I can relate, having grown up in an immigrant family that repurposed empty food containers as Tupperware, bagged our lunch in plastic grocery bags, and shopped at Goodwill. But even if we’ve always engaged in zero waste practices, they’re not exactly cute enough for a zero waste Instagram post, which has made me hesitant to associate myself with the movement.

Drutman also cites reusable boxes that people in parts of the Philippines fashion out of pandan leaves, while Hernandez tells me about circular waste practices developed by the Aztecs. Yet the zero waste movement largely erases this history and knowledge, and the cultures from which they originated don’t always embrace them, thanks to Western colonization, Drutman says.

“They didn’t label it as zero waste, but this is a part of daily life. A lot of the messaging has gotten lost,” she explains. Now, many immigrant families view plastics as the only option, and as a sign that they’ve “made it” in America. “It’s about unlearning that in our generation to know there are other options there. Maybe we do need to have a modern twist without erasing those cultures, and more so pay homage to those cultures, and incorporate that into mainstream use.”

Hernandez believes acknowledging these cultural practices can also make the zero waste movement more accessible to BIPOC communities. “If [zero wasters] want to create more accessible conversations, they really need to highlight those people in the movement,” he says. He encourages them to “hold themselves accountable to their own work and how it reflects and how it could discard or harm BIPOC who follow this lifestyle but don’t relate to the term ‘low waste.’”

BIPOC struggle to see ourselves in the zero waste movement in other ways, too. “The aesthetic that comes with it isn’t actually culturally nuanced,” Drutman says. Not only do many zero waste brands tend to use mostly white models, but their products aren’t always designed for BIPOC. Although shampoo bars for BIPOC hair have begun to emerge, Drutman says most of the shampoo bars available will wreck her thick, curly hair.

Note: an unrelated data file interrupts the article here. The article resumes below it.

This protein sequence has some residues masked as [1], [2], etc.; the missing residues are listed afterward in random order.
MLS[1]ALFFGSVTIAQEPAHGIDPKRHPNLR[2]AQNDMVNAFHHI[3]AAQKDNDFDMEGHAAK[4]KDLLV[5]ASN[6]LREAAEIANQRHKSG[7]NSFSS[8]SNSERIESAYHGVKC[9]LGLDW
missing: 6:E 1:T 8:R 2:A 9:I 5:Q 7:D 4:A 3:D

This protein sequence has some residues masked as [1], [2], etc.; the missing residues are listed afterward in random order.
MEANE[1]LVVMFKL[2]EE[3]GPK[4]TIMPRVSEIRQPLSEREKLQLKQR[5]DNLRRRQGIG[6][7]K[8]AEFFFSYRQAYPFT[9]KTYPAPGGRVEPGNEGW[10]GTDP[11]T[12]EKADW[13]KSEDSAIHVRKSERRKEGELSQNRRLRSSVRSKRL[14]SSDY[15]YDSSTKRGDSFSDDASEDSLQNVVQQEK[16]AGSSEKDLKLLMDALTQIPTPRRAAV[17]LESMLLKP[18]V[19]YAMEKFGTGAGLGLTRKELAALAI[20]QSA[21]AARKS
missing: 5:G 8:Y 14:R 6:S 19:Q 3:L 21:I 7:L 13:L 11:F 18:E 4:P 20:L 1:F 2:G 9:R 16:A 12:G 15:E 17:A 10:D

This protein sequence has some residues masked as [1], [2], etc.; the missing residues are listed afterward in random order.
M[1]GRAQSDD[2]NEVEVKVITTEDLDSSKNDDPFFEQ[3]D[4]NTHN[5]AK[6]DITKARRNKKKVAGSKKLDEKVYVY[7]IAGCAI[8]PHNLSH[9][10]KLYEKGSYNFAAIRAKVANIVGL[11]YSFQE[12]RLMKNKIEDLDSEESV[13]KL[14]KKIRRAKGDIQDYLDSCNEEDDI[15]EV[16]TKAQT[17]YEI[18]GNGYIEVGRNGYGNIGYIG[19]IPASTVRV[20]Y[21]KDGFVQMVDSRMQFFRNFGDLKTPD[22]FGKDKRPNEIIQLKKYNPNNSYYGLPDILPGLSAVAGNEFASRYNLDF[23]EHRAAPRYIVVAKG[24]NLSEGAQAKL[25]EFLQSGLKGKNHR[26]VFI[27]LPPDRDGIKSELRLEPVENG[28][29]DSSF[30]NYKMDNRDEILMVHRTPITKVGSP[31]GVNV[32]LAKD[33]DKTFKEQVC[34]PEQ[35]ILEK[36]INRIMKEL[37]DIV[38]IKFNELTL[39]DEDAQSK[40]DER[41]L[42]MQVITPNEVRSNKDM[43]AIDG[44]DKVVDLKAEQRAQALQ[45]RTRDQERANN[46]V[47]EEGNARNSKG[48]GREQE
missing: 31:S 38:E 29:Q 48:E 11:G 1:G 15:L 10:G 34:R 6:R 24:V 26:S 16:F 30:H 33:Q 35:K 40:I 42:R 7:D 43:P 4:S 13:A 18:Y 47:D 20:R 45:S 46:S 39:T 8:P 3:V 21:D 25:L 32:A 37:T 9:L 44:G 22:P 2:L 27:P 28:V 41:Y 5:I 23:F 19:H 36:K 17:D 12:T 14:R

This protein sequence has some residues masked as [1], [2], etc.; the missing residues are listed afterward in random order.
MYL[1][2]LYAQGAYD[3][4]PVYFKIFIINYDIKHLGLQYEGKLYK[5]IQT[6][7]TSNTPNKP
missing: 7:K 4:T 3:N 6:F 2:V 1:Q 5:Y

She believes that talking about the systemic human consequences of plastic consumption on communities — not just on sea creatures — could convince more people to embrace the zero waste movement. It could also spur needed conversations about sustainable alternatives to plastic industry jobs, so that people don’t have to choose between financial security and living in a healthy environment, which could further make the case against plastic.

To Hernandez, the refusal of many zero wasters’ to address environmental racism because their followers might consider doing so controversial, or incongruous with their aesthetic or work, is dangerous. The fact remains that the petrochemical industry is taking a toll on the health of Black and brown people, and not publicly recognizing this only further marginalizes them.

On queerbrownvegan, Hernandez creates educational graphics that helps people examine plastic pollution through a larger intersectional lens in a safe, classroom-like space. Drutman similarly broadens conversations about the climate crisis by interviewing environmental leaders about diversity and inclusion on her podcast.

“Protecting the planet doesn’t start at individualism, it starts at collectivism,” Hernandez says. It’s not so much allowing more people to have a seat at the table as doing away with the table altogether. “It’s more dismantling the current situation that has been punishing BIPOC communities,” and reimagining new, more just systems.

In other words, plastic pollution is an urgent issue, one that endangers already marginalized communities. Hiding that reality behind a photogenic lifestyle that both erases and alienates BIPOC might look good on the ‘gram, but that’s about it.